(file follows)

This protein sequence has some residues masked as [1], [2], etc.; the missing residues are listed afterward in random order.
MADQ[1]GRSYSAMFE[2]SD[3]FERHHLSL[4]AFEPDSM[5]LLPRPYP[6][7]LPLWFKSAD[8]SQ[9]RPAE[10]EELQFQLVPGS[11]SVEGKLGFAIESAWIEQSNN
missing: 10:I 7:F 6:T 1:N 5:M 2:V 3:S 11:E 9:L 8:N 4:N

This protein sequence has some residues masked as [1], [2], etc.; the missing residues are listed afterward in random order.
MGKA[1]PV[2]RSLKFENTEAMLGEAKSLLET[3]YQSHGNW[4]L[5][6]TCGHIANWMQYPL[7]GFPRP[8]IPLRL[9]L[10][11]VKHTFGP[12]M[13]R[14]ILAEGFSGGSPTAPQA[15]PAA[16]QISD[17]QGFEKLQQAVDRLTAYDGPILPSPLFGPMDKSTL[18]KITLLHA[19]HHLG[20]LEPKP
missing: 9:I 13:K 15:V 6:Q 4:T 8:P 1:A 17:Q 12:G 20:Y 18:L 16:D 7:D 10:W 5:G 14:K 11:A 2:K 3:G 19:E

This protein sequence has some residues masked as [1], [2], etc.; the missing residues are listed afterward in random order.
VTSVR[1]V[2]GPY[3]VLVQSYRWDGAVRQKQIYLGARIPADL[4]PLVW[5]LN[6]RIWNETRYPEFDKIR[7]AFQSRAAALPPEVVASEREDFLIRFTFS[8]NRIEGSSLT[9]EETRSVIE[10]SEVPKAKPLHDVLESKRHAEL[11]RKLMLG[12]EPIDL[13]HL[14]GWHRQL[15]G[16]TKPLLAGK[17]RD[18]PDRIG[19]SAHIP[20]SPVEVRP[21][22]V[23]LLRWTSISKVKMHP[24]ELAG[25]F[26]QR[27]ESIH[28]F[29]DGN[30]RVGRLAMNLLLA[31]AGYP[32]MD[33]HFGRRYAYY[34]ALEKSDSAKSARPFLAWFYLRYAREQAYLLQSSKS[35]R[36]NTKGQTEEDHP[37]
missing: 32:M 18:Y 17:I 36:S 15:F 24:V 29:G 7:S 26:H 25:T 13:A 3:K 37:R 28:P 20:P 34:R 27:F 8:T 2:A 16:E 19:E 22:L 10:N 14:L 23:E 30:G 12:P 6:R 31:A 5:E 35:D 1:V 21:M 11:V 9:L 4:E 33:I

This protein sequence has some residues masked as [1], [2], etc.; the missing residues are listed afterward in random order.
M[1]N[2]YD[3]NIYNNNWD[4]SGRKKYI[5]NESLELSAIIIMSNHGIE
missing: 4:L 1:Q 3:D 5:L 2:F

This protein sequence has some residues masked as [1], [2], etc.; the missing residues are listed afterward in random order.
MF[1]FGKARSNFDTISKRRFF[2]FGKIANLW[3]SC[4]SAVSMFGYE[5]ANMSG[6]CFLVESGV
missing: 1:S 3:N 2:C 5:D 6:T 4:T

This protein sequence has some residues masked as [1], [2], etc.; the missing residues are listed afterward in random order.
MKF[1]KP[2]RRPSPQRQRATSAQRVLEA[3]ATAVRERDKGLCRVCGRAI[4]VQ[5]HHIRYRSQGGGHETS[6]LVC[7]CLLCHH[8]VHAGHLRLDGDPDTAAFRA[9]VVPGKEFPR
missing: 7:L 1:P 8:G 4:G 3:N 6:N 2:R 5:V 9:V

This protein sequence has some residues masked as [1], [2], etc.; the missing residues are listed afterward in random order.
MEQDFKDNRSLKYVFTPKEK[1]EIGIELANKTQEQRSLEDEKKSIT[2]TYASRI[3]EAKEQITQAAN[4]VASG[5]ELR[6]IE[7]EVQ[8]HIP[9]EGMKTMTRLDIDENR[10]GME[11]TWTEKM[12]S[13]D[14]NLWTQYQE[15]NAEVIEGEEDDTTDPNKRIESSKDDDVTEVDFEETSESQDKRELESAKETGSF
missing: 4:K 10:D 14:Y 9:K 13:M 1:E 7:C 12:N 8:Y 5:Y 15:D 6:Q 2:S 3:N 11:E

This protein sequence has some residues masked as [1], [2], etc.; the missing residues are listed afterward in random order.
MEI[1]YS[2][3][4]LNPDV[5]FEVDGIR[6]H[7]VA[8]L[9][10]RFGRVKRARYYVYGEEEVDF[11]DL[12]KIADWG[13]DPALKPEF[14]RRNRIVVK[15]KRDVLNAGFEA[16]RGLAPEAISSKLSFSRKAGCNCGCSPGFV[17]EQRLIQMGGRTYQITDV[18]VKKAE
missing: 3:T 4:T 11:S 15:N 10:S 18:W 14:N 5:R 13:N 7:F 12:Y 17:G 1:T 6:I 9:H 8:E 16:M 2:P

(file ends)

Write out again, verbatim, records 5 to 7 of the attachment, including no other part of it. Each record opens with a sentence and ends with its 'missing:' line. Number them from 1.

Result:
This protein sequence has some residues masked as [1], [2], etc.; the missing residues are listed afterward in random order.
MF[1]FGKARSNFDTISKRRFF[2]FGKIANLW[3]SC[4]SAVSMFGYE[5]ANMSG[6]CFLVESGV
missing: 1:S 3:N 2:C 5:D 6:T 4:T

This protein sequence has some residues masked as [1], [2], etc.; the missing residues are listed afterward in random order.
MKF[1]KP[2]RRPSPQRQRATSAQRVLEA[3]ATAVRERDKGLCRVCGRAI[4]VQ[5]HHIRYRSQGGGHETS[6]LVC[7]CLLCHH[8]VHAGHLRLDGDPDTAAFRA[9]VVPGKEFPR
missing: 7:L 1:P 8:G 4:G 3:N 6:N 2:R 5:V 9:V

This protein sequence has some residues masked as [1], [2], etc.; the missing residues are listed afterward in random order.
MEQDFKDNRSLKYVFTPKEK[1]EIGIELANKTQEQRSLEDEKKSIT[2]TYASRI[3]EAKEQITQAAN[4]VASG[5]ELR[6]IE[7]EVQ[8]HIP[9]EGMKTMTRLDIDENR[10]GME[11]TWTEKM[12]S[13]D[14]NLWTQYQE[15]NAEVIEGEEDDTTDPNKRIESSKDDDVTEVDFEETSESQDKRELESAKETGSF
missing: 4:K 10:D 14:Y 9:K 13:M 1:E 7:C 12:N 8:Y 5:Y 15:D 6:Q 2:S 3:N 11:E